on my arms. See below for proof. The video from the Cage Match is now
posted thanks to Chuck as is the audio file thanks to SXSWedu people. Available (audio): Available
(video). I recommend you watch the video for the full effect. (Also in that picture below is Dr. Rachel Barrera, a former master's student in my program here at IU. In effect, Rachel is a Hoosier who is now in Austin working at the Knight Center for Journalism in the Americas (which, by the way, offers MOOCs).
Interestingly, my friend JeffreyYoung from the Chronicle of Higher Education was in the front row. He took notes and pictures and wrote kind things about the Cage Match that same day (March 7,
2013). Here is the article: At South by Southwest Education Event,Tensions Divide Entrepreneurs and Educators. In it, he also discusses the conference keynote from Bill Gates which was delivered immediately after the Cage Match in the main room of the Austin convention center. I inserted a picture from that article below. Perhaps this will intrigue you enough to watch the video.
That's a Wrap...I am Done Hanging Out for Now
I hope you enjoy the MOOC commencement address as well as the Cage Match debate on MOOCs. It was great to team up with Chuck Severance for both events. If you would like more such stories, please vote for Chuck Severance's proposal for SXSWedu 2014. The panel picker is now open or so I think (here is Chuck's proposal: "The Voice of Students in the MOOC"). Vote on it. If you do, perhaps I will see you in Austin next March. SXSWedu is one of the more interesting and amazing events.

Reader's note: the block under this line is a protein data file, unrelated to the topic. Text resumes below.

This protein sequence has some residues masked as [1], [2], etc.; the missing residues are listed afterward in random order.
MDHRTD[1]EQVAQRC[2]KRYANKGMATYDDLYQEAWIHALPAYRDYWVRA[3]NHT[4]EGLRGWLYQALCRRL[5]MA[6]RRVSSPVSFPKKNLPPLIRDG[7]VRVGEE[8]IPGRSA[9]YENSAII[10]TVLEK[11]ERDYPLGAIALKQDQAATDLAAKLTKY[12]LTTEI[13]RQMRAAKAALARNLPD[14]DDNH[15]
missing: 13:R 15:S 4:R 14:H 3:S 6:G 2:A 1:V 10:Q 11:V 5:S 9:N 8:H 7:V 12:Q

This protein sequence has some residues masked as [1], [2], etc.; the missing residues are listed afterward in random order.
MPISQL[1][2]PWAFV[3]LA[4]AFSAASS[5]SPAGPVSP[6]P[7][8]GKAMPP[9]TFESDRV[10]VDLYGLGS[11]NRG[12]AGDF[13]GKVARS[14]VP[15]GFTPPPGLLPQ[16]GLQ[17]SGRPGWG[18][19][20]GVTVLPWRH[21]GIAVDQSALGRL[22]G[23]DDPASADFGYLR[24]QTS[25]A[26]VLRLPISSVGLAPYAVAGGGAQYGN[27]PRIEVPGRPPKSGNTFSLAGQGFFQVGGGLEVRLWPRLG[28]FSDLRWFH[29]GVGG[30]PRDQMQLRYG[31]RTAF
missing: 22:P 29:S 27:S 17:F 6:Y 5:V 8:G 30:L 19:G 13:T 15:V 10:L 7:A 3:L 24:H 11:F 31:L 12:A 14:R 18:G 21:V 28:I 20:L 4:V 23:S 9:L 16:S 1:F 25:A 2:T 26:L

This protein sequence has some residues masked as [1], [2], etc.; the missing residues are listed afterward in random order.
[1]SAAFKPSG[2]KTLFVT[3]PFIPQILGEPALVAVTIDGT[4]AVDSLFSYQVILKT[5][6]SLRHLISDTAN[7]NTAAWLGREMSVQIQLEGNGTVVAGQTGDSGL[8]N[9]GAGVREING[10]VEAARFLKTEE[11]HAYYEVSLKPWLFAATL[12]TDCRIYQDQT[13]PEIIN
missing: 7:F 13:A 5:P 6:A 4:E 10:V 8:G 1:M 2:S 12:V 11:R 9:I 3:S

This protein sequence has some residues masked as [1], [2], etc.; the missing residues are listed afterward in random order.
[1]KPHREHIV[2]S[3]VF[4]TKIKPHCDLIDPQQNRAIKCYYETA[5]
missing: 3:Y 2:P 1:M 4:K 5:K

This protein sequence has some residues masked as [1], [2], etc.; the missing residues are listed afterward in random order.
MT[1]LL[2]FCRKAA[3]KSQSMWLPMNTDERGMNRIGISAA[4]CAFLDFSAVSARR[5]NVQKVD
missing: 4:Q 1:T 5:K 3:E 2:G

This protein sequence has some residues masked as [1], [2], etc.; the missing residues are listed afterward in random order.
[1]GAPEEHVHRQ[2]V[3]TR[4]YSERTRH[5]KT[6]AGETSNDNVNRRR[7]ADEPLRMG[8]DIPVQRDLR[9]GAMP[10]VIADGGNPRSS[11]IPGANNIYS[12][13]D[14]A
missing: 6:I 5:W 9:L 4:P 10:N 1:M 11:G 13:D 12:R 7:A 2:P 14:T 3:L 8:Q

Oops...How about Hanging Out in Las Vegas in October? Oh ya, I almost forgot, if you are interested in "MOOCs and Open Education," you might attend the Preconference Symposium that I am helping to arrange with several colleagues for the E-Learn Conference 2013 in Las Vegas on October 21st, 2013. We did a similar event five years ago during E-learn in Las Vegas and it was a lot of fun. Join us! Paul Kim from Stanford University and George Siemens of Athabasca University are the keynotes. Paul will address the issue of "MOOCs through the Lens of Sustainability" and George will speak on "MOOCs: Where Next?" Paul has recently taught a MOOC for the Stanford Venture Lab on Designing a New Learning Environment which more than 20,000 people signed up for. And George taught the first MOOC with his colleague Stephen Downes back in 2008. Special Side Note: You can attend the preconference symposium on Monday October 21st apart from the E-learn main conference which runs the following three days. Of course, we would love for people who sign up to attend both. Cost for the preconference symposium on Monday is $165. The day before (Sunday), there is an optional hike in the Red Rock Canyon area (more info; map) for MOOC preconference symposium participants. The Red Rock Canyon area is about 17 miles west of downtown Las Vegas.
Labels: and Security, Bill Gates, Blackboard, Cage Match, Chuck Severance, commencement speech, Coursera, IBEW, Internet History, Jeffrey Young, MOOCs, NJATC, SXSWedu, Technology, University of Michigan